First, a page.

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Republican New School Flexes Clout Ahead of November

By Judson Berger, FoxNews

Democrats aren’t the only incumbents in trouble this November. With a crop of feisty, fresh-faced conservatives making noise in the House and a wave of Tea Party-backed newcomers determined to join them, senior Republicans could have a mutiny on their hands.

The gap between the old and new schools of the GOP has become apparent as Election Day nears and polls show Republicans increasingly likely to pick up seats — lots of seats.

Election guru Larry Sabato, at the University of Virginia, released new projections showing a possible 47-seat GOP pickup in the House. Gallup’s latest generic poll showed Republicans with a 10-point lead over Democrats in the fall, the largest gap in 68 years.

The opportunity for a shakeup is ripe, but so is the opportunity for a makeover of theRepublican Party itself.

“The Republican caucuses in the Senate and the House will change,” Democratic strategist Kiki McLean said. “A dangerous place for Republicans to be is establishment leadership.”

Establishment leadership likely were not thrilled to read about the contents this past week of the upcoming book being published by self-proclaimed “Young Guns” Eric Cantor, Paul Ryan and Kevin McCarthy — three ambitious young members of Congress who’ve been heading up recruitment of other like-minded wunderkinds for the party.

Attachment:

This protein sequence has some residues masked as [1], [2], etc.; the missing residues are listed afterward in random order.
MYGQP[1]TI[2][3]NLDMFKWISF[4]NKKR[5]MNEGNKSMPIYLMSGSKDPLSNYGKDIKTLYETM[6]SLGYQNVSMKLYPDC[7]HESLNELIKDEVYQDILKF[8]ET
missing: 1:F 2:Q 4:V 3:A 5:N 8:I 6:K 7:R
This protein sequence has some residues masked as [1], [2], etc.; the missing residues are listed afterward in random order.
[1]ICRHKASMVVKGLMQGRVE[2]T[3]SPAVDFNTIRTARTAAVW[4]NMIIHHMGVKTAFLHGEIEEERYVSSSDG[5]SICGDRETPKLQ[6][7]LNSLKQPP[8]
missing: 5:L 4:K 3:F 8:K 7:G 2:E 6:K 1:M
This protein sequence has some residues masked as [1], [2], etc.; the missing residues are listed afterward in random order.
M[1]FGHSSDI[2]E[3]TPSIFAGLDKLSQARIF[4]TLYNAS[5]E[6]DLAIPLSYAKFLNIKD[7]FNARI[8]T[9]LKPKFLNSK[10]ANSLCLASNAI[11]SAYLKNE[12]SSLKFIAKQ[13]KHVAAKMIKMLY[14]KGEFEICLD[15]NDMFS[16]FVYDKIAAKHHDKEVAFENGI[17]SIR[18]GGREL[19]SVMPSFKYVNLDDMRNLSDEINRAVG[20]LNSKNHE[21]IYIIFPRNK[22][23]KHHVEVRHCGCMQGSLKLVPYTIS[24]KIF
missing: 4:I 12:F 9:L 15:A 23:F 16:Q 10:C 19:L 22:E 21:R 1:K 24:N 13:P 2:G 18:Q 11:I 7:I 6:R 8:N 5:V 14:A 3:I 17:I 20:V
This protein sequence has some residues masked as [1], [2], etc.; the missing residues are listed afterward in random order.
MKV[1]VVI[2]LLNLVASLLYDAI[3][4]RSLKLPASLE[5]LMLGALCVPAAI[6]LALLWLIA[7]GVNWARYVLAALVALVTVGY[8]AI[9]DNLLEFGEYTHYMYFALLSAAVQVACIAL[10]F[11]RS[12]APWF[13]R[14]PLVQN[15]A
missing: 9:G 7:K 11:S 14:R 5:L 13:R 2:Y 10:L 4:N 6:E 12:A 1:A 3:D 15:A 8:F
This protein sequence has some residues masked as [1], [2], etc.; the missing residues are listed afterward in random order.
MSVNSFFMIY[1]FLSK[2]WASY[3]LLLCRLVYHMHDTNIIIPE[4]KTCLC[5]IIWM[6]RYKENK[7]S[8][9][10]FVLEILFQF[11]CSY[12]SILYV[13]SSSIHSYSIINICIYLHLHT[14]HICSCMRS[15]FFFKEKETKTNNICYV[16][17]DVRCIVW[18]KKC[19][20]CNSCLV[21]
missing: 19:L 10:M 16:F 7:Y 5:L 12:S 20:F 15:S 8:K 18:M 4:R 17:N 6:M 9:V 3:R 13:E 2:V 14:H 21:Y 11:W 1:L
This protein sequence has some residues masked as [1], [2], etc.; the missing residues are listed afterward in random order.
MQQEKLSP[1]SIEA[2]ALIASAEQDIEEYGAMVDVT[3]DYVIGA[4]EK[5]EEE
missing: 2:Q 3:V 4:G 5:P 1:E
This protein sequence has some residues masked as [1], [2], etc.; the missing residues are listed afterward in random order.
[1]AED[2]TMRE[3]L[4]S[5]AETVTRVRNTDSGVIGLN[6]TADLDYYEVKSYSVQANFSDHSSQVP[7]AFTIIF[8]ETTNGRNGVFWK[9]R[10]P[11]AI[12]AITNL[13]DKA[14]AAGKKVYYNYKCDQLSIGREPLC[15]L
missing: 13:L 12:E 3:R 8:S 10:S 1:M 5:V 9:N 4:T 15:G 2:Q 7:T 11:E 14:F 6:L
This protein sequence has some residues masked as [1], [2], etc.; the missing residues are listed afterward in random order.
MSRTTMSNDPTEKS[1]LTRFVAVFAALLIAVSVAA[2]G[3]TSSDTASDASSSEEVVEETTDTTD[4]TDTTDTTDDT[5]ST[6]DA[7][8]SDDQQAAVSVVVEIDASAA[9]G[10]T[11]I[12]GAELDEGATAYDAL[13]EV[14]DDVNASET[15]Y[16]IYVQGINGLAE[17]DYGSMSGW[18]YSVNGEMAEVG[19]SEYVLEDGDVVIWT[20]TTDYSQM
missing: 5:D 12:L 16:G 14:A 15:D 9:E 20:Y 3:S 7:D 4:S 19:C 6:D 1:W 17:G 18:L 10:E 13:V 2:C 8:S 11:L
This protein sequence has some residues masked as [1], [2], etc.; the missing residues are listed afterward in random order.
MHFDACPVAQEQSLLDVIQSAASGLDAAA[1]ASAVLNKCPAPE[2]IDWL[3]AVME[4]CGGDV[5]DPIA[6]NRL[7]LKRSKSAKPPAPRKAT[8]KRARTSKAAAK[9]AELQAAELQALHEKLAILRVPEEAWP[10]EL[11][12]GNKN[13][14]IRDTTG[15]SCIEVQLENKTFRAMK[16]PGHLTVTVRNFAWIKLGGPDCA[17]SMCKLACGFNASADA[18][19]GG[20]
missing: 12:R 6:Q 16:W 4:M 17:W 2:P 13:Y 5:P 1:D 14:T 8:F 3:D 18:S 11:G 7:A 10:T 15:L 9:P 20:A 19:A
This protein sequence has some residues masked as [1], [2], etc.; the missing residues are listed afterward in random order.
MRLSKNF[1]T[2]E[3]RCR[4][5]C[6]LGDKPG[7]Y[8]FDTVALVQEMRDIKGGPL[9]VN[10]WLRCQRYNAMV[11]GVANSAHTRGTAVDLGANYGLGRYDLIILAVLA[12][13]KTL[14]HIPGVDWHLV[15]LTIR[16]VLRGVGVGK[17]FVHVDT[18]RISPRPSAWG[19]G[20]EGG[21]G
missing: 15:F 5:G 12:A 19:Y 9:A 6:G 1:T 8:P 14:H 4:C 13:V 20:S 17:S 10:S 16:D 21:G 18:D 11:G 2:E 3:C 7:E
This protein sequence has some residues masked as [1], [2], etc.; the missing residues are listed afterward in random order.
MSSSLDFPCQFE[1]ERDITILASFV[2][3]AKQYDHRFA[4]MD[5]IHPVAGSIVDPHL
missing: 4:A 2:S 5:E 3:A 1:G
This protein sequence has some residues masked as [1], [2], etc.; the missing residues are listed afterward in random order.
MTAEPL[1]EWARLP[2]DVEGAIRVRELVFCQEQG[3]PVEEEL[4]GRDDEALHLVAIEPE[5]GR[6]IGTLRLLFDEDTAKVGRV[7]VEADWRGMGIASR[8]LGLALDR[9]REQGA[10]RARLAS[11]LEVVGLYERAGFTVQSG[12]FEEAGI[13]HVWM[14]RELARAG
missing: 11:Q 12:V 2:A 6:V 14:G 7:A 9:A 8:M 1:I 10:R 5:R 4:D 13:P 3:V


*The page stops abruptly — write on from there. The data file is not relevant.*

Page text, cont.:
Their book, “Young Guns: A New Generation of Conservative Leaders,” is due out Sept. 14 — a blueprint for America in the same vein as the policy book then-Sen. Barack Obama’s campaign released in 2008, only with the opposite prescriptions.

A summary in Politico.com based on an advance copy said House Republican Leader John Boehner is mentioned just three times in the book. House Republican Conference Chairman Mike Pence, R-Ind., is not mentioned at all, and other heavyweights like Republican National CommitteeChairman Michael Steele and Senate Republican Leader Mitch McConnell are similarly disregarded.

A promotional video paid for by Cantor’s political committee, set to inspiring music, looks like an introduction for the starting lineup of an Olympics dream team. The video bluntly depicts the authors as a different kind of dream team — the future of the Republican Party.

“There is a better way and a new team is ready to bring America back,” the narrator says.

To read more, visit: http://www.foxnews.com/politics/2010/09/05/republican-new-school-flexes-clout-ahead-november/

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